This article aims to show how deep-rooted the tension between independence and market pressures is in Eggers's work by focusing on his influential and award-winning yet curiously understudied literary magazine Timothy McSweeney's Quarterly Concern--frequently abbreviated as McSweeney's. The magazine was founded in 1998 and is produced by Eggers's independent publishing house, which is also called McSweeney's and which is perhaps best known for publishing socially committed work and redirecting its proceeds to educational and other non-profit organizations such as the Valentino Achak Deng Foundation, 826 Valencia, and the Zeitoun Foundation. Crucial for our current purpose is McSweeney's Issue 4 (2000), "arguably [the] best issue [of McSweeney's] ever," according to the McSweeney's store website (<>), in which Eggers explores the ambivalence towards the literary market that had already surfaced in the wake of A.H.W.O.S.G. Issue 4 is presented to the reader in the form of a sturdy 6.75 x 9.5 inch box with fourteen separate booklets that feature work by Haruki Murakami, George Saunders, Lydia Davis, and Jonathan Lethem, to name just a few of the most prominent contributors. Also included in the box is a twelve-page editor's note that presents Eggers's views on twenty-first- century publishing and the commodification of literary artifacts. Taking our cue from Gerard Genette's Paratexts: Thresholds of Interpretation, we analyze how Eggers uses the paratextual architecture of Issue 4--or indeed, the interplay of "framing elements ... that mediate [the magazine] to the reader," including (sub)titles, pseudonyms, notes, and material aspects such as cover art (Macksey xviii)--to at once exemplify the editorial views presented in the issue and to thematize its underlying ambivalence when it comes to authorial/editorial fame, commercialism, brand- building, and commodity production.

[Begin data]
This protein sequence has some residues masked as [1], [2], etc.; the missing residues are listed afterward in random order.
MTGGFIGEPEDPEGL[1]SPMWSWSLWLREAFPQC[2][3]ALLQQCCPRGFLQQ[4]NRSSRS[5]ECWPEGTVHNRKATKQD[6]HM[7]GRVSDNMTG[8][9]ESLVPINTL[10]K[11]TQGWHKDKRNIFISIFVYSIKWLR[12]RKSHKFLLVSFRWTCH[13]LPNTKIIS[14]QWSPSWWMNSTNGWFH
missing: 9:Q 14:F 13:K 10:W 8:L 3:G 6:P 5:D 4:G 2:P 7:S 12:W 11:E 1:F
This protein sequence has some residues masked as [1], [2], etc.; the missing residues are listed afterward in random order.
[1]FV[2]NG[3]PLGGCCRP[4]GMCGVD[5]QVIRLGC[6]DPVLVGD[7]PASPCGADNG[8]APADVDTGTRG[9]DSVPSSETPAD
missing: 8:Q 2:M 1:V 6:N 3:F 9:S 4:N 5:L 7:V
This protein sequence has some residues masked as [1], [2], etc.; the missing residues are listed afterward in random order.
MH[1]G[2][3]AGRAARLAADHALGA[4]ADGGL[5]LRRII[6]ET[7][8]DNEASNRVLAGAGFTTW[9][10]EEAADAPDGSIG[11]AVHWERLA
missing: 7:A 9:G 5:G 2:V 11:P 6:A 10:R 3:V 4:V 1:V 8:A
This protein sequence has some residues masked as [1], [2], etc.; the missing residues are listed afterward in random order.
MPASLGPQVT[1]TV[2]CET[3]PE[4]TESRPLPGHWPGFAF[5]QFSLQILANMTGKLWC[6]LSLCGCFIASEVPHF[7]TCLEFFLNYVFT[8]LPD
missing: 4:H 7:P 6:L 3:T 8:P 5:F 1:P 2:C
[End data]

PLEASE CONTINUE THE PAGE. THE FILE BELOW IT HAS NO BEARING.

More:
One of the most striking paratextual features of Timothy McSweeney's Quarterly Concern is, of course, its peculiar title, which suggests that the publication was founded and is edited by one Timothy McSweeney rather than by Dave Eggers and therefore illustrates Genette's point that the title of a literary work may function as "an artificial object" that adds meaningful dimensions to the work as such (55-56). In an email to a friend in 1998, before the publication of the first issue, Eggers explained that he had named his literary magazine after a mentally unstable man whom he had never even met, "a man named Timothy McSweeney, who, when I was growing up, used to write long, tortured, often incomprehensible letters to my family [among others], claiming to be a long-forgotten member of my mother's side (she was Adelaide McSweeney), and outlining when and where he would be in the coming months, should we need to reach him and bring him back into the fold" (Eggers qtd. in Art 1). On the front cover of McSweeney's Issue 1, which was said to have been "CREATED in honor of and named for Mr. T. Mc," Eggers revealed the identity of the mysterious Timothy McSweeney, claiming that the man simply "wanted attention, some consideration, an attentive ear and also, perhaps--perchance, to dream!--re- admittance into the McSWEENEY FAMILY" (emphasis the original), and on the front cover of Issue 2 he added that McSweeney "was nuts, sure, but in the most endearing way" (emphasis in original). As Eggers flaunted his possible family connection with the mentally unstable man--as opposed to ignoring him as the rest of the McSweeney family did--and even named a literary magazine and a publishing house after him, the ever-elusive Timothy McSweeney soon became a McSweeney's myth and the name gradually took on a meaning of its own.